Here’s how I see it. Natural selection will have its way. If we live beyond the boundaries of the ecosystems that sustain us and cause their collapse, most of us will die–that’s the way it works. Unlike with minor disruptions of stability such as war, natural disaster, famine, and so on, the rich and privileged won’t be able to capitalize in any real way, insulating and enriching themselves–the “fittest” will be those who, like the “leavers” in Daniel Quinn’s books, melt off into the jungle with survival skills, seeing the hollowness of present ways, returning to their mammalian mostly hunter-gatherer roots. Even these will be rather randomly selected, I suppose from the peoples who happen to live farthest away from sinking, storm- and flood-drowned lowlands, baked deserts, collapsed ocean fisheries, highway-dependent food systems. It will be impersonal and somewhat random. That’s best case scenario. Worse would be some kind of engineered destruction, like in the movies–by germ warfare, engineered addiction, genetic chemical, or psychological, manipulation but smart but morally degenerate (but who’s to judge–just another means of natural selection?) players who see it coming and manage to come out on top. The could live to pick up the pieces.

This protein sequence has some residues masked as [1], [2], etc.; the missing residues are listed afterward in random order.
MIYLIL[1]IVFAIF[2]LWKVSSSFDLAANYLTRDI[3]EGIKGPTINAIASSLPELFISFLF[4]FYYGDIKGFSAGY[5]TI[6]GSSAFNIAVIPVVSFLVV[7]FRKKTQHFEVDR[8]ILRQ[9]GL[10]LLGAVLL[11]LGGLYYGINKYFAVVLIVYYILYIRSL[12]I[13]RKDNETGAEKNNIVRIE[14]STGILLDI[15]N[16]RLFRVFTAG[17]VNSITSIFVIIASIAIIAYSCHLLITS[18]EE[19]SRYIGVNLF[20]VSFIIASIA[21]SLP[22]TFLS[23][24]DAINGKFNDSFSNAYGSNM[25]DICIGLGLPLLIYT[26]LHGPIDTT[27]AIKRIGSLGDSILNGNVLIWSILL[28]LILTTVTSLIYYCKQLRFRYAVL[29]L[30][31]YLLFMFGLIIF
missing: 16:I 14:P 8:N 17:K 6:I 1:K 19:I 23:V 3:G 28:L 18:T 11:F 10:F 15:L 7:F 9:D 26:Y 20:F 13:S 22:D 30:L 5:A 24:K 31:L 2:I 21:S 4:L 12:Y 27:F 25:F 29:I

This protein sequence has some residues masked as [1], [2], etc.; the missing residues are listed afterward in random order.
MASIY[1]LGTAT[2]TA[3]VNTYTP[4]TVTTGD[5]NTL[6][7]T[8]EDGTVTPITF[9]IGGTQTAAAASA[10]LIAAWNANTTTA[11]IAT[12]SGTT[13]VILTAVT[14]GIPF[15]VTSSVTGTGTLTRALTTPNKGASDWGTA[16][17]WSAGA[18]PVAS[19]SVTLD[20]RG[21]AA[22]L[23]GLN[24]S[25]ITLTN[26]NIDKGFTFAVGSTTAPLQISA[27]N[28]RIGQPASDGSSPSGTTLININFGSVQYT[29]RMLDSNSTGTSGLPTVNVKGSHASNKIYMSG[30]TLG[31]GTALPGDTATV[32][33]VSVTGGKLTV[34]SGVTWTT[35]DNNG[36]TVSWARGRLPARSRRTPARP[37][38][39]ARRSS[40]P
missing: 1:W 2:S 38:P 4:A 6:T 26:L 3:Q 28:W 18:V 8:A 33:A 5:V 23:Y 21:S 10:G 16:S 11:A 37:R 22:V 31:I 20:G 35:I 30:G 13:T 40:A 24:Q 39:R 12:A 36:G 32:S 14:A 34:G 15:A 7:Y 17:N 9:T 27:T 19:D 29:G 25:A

Looks like I won’t get to teach environmental science next year. The state, and the colleges, don’t view it as an essential science. Biology, Physics, Chemistry are the core, they say. It’s such bullshit. Even if all my students wanted to be biochemists and engineers, I still think they need to make room to learn how the planet works and how to live here properly. Who are these decision makers, that they don’t see this as a priority, now at least? I want to find, found a consortium of teachers, leaders, scholars who fight to get environmental science in the top three. I’ve tried to argue for it to my principal and lead teacher, but their hands are tied. I can teach a lite version on Fridays, maybe, but in a religiously conservative community like this, the name Environmental Science is suspect. I might teach kids that owls are more important than jobs.